What is decellularization, and can it help solve the transplant organ shortage?

Can pig organs be used to save humans needing a transplant?

What is decellularization, and can it help solve the transplant organ shortage?
Source: AP News/Andy-Clayton King

The backstory: A shortage of transplantable organs is a major issue worldwide. The demand for organs far exceeds the supply, and many patients and their families end up waiting years for a donor organ to become available. For example, right now in the US, a staggering 105,000 people are on the waitlist for an organ transplant.

More recently: Scientists at Miromatrix, a life science company, are working on a solution to this problem, and one approach they're exploring is called decellularization. This involves removing the original cells from an organ while keeping the extracellular matrix in place. By removing animal cells from an organ, like a pig liver, and introducing new human cells to replace them, researchers hope to create functional organs that can one day be transplanted into humans. And the FDA already considers decellularized pig tissue safe for another medical purpose – surgical mesh.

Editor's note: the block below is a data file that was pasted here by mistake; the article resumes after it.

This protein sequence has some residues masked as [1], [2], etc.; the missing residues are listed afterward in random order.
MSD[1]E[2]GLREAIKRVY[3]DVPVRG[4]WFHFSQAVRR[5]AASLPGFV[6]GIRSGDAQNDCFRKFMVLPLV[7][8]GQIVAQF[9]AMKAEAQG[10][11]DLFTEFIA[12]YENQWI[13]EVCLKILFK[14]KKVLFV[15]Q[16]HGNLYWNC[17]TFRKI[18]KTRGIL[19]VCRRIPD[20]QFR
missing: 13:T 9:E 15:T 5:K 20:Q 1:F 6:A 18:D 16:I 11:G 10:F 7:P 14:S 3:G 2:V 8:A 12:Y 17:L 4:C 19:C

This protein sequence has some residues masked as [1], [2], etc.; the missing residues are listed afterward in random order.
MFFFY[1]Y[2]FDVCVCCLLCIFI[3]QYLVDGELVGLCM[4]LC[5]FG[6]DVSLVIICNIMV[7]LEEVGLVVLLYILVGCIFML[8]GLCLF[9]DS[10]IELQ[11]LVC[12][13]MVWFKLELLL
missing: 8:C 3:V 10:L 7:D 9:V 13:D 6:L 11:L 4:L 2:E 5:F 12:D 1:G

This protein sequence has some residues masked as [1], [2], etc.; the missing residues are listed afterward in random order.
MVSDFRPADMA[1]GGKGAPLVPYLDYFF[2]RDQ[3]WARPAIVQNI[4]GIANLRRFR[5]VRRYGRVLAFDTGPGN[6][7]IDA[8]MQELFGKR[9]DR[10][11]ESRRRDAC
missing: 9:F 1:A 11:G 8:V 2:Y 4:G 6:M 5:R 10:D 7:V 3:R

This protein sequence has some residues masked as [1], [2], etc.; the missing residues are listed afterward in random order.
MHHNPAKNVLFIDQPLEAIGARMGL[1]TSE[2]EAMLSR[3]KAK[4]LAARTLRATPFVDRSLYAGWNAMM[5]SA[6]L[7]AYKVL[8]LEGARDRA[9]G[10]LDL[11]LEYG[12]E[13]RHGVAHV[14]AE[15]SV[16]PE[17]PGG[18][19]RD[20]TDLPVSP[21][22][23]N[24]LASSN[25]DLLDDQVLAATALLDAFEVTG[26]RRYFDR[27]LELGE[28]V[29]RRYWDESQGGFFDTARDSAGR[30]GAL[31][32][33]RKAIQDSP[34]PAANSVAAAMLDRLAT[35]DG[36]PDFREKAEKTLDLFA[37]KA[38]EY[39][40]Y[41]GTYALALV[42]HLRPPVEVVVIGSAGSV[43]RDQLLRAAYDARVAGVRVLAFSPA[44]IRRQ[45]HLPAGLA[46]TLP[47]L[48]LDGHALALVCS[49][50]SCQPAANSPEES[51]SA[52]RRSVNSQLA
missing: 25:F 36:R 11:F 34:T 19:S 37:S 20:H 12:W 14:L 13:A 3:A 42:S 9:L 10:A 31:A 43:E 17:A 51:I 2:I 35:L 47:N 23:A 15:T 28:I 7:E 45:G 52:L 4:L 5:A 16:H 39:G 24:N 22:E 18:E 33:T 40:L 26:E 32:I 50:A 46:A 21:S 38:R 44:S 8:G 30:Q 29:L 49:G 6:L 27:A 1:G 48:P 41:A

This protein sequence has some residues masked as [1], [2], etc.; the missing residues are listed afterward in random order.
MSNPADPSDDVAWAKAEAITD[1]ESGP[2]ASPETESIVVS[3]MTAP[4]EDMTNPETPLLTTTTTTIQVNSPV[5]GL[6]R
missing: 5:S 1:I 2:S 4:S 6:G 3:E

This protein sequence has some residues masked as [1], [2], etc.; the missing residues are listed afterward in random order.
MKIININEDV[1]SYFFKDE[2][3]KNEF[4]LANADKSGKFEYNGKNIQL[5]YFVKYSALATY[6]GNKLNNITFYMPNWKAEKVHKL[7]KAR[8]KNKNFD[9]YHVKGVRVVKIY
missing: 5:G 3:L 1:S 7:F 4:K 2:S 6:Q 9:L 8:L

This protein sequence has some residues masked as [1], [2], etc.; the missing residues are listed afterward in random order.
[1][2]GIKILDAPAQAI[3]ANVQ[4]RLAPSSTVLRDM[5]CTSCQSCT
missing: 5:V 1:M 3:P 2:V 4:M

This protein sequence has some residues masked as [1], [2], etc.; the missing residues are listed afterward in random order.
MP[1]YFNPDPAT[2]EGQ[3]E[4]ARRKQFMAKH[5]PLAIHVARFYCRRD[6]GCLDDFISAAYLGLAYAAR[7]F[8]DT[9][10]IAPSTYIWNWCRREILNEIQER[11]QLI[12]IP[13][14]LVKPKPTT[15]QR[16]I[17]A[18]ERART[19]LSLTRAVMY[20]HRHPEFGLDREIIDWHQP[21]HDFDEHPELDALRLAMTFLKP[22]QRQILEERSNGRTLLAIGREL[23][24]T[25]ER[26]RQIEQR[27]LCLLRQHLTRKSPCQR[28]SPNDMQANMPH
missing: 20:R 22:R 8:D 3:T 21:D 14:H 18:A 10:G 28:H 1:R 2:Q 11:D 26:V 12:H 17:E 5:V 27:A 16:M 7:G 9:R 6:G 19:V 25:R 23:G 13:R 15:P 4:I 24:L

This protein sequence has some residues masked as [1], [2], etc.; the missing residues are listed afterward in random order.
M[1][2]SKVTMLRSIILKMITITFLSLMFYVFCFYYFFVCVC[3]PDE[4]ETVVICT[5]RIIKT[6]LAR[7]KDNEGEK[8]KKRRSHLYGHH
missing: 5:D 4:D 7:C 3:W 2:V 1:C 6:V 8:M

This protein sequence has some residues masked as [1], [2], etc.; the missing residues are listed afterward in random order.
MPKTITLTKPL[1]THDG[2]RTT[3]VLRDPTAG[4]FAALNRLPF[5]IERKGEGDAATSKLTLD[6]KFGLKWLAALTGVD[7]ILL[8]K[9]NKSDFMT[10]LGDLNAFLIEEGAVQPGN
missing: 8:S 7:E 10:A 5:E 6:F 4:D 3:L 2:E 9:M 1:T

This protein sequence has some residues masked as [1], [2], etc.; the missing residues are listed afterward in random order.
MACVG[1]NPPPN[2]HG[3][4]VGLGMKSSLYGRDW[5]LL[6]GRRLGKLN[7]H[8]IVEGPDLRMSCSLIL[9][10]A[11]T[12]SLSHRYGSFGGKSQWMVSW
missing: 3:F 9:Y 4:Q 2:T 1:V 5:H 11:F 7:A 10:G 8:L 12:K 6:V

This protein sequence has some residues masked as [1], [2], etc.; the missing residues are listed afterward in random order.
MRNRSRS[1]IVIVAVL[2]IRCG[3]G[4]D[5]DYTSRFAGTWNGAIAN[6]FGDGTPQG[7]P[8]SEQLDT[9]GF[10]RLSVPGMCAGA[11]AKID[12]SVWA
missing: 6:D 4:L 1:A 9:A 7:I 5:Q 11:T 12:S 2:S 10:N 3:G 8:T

The development: Decellularization is still in the early stages of development, so it's too early to tell how well it might work for organ transplants. Miromatrix hopes to test its bioengineered organs on humans in 2023, first with something of a "liver-assist," where a bioengineered liver is used to filter a patient's blood outside of the body. If that works, they might try out an actual transplant next, most likely with a kidney.

Key comments:

"We essentially regrow the organ," said Jeff Ross, CEO of Miromatrix, speaking on pig-turned-humanlike livers recellularized with human living cells. "Our bodies won't see it as a pig organ anymore."

"The number of organs we have available are never going to be able to meet the demand," said Dr. Amit Tevar, a transplant surgeon at the University of Pittsburgh Medical Center. "This is our frustration."

"It all sounds science fiction-ey but it's got to start somewhere," said Dr. Sander Florman, a transplant chief at New York's Mount Sinai Hospital, one of the hospitals planning to participate in the liver-assist experiment. "This is probably more of the near future than xenotransplantation."